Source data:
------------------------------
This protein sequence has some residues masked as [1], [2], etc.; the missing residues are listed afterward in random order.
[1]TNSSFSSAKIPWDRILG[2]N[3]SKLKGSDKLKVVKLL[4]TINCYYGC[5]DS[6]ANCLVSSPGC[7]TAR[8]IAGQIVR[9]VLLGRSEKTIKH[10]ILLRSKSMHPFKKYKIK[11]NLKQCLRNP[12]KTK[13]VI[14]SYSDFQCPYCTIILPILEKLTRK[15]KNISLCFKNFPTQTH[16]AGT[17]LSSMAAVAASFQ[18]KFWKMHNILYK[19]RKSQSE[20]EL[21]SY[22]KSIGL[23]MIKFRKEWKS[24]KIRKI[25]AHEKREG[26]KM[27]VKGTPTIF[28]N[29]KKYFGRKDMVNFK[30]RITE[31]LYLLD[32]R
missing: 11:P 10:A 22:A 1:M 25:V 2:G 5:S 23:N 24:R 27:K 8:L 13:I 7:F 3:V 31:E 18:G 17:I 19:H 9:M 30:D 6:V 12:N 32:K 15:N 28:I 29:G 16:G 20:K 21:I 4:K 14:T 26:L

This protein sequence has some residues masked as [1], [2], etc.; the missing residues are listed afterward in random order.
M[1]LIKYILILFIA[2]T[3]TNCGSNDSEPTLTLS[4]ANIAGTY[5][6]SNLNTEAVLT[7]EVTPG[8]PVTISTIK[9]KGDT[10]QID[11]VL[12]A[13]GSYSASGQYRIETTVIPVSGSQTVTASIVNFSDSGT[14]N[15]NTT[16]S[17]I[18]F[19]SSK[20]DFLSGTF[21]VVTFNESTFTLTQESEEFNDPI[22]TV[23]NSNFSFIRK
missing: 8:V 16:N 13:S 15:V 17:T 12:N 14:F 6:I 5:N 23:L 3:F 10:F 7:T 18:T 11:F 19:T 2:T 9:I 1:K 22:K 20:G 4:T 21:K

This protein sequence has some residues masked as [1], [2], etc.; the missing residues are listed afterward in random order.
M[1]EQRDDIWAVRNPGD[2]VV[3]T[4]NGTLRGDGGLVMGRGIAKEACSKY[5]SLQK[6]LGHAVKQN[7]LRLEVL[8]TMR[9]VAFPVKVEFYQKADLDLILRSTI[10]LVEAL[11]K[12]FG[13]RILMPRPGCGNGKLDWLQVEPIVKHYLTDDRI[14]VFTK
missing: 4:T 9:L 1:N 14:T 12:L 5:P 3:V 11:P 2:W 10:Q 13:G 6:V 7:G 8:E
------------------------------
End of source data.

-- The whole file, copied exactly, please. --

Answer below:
This protein sequence has some residues masked as [1], [2], etc.; the missing residues are listed afterward in random order.
[1]TNSSFSSAKIPWDRILG[2]N[3]SKLKGSDKLKVVKLL[4]TINCYYGC[5]DS[6]ANCLVSSPGC[7]TAR[8]IAGQIVR[9]VLLGRSEKTIKH[10]ILLRSKSMHPFKKYKIK[11]NLKQCLRNP[12]KTK[13]VI[14]SYSDFQCPYCTIILPILEKLTRK[15]KNISLCFKNFPTQTH[16]AGT[17]LSSMAAVAASFQ[18]KFWKMHNILYK[19]RKSQSE[20]EL[21]SY[22]KSIGL[23]MIKFRKEWKS[24]KIRKI[25]AHEKREG[26]KM[27]VKGTPTIF[28]N[29]KKYFGRKDMVNFK[30]RITE[31]LYLLD[32]R
missing: 11:P 10:A 22:A 1:M 25:V 2:G 5:S 23:N 24:R 27:K 8:L 13:I 7:F 3:V 31:E 18:G 17:I 19:H 9:M 30:D 6:V 12:N 32:K 15:N 28:I 29:G 16:G 20:K 21:I 4:K 14:T 26:L

This protein sequence has some residues masked as [1], [2], etc.; the missing residues are listed afterward in random order.
M[1]LIKYILILFIA[2]T[3]TNCGSNDSEPTLTLS[4]ANIAGTY[5][6]SNLNTEAVLT[7]EVTPG[8]PVTISTIK[9]KGDT[10]QID[11]VL[12]A[13]GSYSASGQYRIETTVIPVSGSQTVTASIVNFSDSGT[14]N[15]NTT[16]S[17]I[18]F[19]SSK[20]DFLSGTF[21]VVTFNESTFTLTQESEEFNDPI[22]TV[23]NSNFSFIRK
missing: 8:V 16:N 13:S 15:V 17:T 12:N 14:F 6:I 5:N 23:L 3:F 10:F 7:T 18:T 11:F 19:T 2:T 9:I 1:K 22:K 20:G 4:T 21:K

This protein sequence has some residues masked as [1], [2], etc.; the missing residues are listed afterward in random order.
M[1]EQRDDIWAVRNPGD[2]VV[3]T[4]NGTLRGDGGLVMGRGIAKEACSKY[5]SLQK[6]LGHAVKQN[7]LRLEVL[8]TMR[9]VAFPVKVEFYQKADLDLILRSTI[10]LVEAL[11]K[12]FG[13]RILMPRPGCGNGKLDWLQVEPIVKHYLTDDRI[14]VFTK
missing: 4:T 9:L 1:N 14:T 12:L 5:P 3:V 11:P 2:W 10:Q 13:G 6:V 7:G 8:E